SAU39 - Amherst, NH

Joint Facilities Advisory Committee

The Future of Amherst Public School Buildings

A Message from the Amherst School Board


Amherst School Board


 Changes for the Ballot, Voting Day

January and February normally mark the finalization of the budget process, presenting it to the public and getting it ready for the ballot in March.  After our public hearing presentation in mid-January, we are making two changes – one directed by the school board and one guided by the COVID-19 pandemic.

First, you can postpone putting on your voting boots.  Due to the COVID-19 pandemic, Governor Chris Sununu signed Emergency Order 83 on January 22 that allowed towns to delay deliberative sessions and voting day until later this spring.  Because of this, Amherst School Board’s annual deliberative session is scheduled for Tuesday, May 4, and voting day is Tuesday, June 8.

This decision was part of a community-wide initiative to postpone these important sessions for the town of Amherst, Amherst School District, Souhegan Cooperative School District, and Mont Vernon town and schools.  By moving them back into spring, we will hopefully see a further reduction of COVID-19 cases and hospitalizations and an increase in the number of residents who are vaccinated.  And we will now have options to move these events outside or to a different location in order to increase safety for all voters.

Next, when you go to the polls in June, you will notice a major change to the ballot based on our public hearing presentation.  During the hearing, on January 13, we presented a proposal for a bond article asking for approximately $97 million to construct two major school projects – a new Clark-Wilkins Elementary that would span pre-K through fifth grade ($66 million) and a complete overhaul of Amherst Middle School for grades six through eight ($31 million).

These two projects were the result of nearly three years of work by the Joint Facilities Advisory Committee (JFAC).  Made up of myriad community members, board members, and administration, the committee spend countless hours researching the history of our buildings, the current issues we face, and what our future needs are going to be.  With their research complete and presented to the board, we asked for and you approved $150,000 on the 2020 ballot to hire an architectural firm to come up with solutions (with projected costs) for these schools.  These two building projects are the results of this cumulative work.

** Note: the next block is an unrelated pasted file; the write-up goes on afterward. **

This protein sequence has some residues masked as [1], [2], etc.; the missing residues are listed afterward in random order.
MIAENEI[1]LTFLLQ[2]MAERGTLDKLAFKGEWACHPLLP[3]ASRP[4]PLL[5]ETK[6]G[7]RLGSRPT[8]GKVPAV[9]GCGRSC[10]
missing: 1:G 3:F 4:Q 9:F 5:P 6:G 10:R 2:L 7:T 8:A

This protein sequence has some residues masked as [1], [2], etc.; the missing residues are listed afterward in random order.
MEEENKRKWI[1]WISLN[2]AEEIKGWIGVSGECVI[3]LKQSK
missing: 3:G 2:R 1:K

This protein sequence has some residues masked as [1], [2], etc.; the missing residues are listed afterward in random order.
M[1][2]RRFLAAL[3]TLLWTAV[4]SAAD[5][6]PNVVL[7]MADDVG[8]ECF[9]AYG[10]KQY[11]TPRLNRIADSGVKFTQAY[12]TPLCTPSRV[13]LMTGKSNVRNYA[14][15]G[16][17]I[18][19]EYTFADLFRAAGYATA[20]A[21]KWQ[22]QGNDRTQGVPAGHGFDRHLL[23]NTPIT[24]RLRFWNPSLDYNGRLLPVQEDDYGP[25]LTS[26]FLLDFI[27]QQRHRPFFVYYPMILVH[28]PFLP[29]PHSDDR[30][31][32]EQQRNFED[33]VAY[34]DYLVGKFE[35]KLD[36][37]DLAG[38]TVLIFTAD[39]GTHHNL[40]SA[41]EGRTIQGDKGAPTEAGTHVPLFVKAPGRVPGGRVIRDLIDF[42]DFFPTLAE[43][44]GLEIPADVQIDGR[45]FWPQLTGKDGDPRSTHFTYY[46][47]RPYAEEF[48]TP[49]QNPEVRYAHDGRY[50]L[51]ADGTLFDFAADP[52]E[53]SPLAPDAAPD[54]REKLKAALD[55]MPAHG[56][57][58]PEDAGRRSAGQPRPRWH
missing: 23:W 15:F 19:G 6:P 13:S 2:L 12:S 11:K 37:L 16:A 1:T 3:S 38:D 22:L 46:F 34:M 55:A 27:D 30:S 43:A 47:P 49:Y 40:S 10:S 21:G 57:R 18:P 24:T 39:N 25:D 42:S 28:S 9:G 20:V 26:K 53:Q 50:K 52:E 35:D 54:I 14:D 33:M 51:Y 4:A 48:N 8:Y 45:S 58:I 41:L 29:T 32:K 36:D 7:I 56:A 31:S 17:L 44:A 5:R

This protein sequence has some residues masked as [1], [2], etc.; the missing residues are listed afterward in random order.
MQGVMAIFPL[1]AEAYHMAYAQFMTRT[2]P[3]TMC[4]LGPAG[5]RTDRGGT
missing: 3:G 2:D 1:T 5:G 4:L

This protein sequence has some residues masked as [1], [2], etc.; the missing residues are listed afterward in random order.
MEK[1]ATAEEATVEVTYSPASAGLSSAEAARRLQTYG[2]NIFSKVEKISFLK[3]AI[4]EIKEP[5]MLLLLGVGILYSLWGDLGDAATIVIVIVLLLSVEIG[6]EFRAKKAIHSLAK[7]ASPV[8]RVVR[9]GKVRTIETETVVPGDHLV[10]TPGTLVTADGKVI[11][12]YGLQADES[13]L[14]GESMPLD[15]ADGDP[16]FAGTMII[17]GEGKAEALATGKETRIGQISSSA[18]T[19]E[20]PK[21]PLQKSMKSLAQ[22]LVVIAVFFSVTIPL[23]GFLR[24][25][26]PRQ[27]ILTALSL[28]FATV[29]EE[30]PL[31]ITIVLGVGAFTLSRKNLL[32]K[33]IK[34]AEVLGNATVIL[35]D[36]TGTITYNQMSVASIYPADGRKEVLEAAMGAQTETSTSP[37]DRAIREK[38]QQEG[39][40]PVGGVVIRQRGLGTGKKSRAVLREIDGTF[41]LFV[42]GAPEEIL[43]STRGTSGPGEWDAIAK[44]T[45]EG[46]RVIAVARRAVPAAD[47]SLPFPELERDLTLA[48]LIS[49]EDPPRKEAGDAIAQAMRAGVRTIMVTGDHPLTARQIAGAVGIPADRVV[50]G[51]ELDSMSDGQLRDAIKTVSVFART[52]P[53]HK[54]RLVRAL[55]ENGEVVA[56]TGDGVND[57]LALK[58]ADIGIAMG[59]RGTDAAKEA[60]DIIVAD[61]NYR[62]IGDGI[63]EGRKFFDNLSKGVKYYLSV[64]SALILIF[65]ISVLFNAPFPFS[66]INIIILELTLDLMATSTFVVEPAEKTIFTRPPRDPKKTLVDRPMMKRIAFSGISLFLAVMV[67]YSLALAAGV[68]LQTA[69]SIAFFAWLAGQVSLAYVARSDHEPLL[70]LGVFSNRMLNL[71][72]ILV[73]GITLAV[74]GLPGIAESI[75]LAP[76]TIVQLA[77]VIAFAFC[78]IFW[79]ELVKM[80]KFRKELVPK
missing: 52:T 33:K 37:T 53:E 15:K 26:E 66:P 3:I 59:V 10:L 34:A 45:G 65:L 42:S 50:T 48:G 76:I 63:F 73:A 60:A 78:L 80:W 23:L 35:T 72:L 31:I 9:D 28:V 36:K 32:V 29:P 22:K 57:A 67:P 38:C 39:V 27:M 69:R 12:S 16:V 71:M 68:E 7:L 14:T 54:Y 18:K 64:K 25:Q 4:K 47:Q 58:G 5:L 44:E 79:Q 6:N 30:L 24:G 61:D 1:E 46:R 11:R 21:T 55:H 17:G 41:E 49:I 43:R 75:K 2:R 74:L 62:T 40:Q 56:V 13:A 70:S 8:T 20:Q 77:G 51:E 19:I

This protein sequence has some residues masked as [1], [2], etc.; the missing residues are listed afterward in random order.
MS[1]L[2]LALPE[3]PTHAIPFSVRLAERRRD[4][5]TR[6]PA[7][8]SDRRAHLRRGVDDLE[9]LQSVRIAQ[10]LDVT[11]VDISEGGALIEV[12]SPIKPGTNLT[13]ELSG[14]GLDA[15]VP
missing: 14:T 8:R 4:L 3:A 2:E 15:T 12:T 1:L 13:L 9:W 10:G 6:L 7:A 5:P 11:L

After listening to presentations by JFAC in the fall of 2020, these two school projects were approved by the school board for the 2021 ballot.  Over the following months, the board worked with JFAC to get ready for public hearing, deliberative, and voting day.

In the end, however, the board decided to delay presenting this article to voters in 2020.  There are several reasons for the delay from 2021 to 2022, a decision approved by the board at our January 19 meeting.  Keep in mind that this decision was not unanimous, representing the depth of our discussion and the difficulty of the decision we are making. Ultimately, our vote centered on these major items:

  1. With the economic impact of COVID-19, the board didn’t feel this was the year for a major, long-term construction project. We know families in town may be facing economic uncertainty and we did not want this project to be an unnecessary burden during these times.
  2. Engaging voters. At the time the decision was made, there were less than two months until election day. With limited options of reaching people face-to-face, we were not confident we could engage and properly inform every voter during that time period.
  3. COVID-19 restrictions. The annual deliberative session was going to feature major changes, further limiting our options to reach voters and provide information needed to make such a weighty decision.

These are just a few of the many reasons that led to the delay of this bond.  But please do not be misled – Amherst School Board fully supports these construction projects and the plan is to place them on the 2022 ballot.  We will partner with JFAC and use the next 13 months to fully engage voters by running a first-class project website, producing collateral to explain the project and the tax impact, and meeting face-to-face with individual and groups across the town.  We support this project fully, but next year, not this year.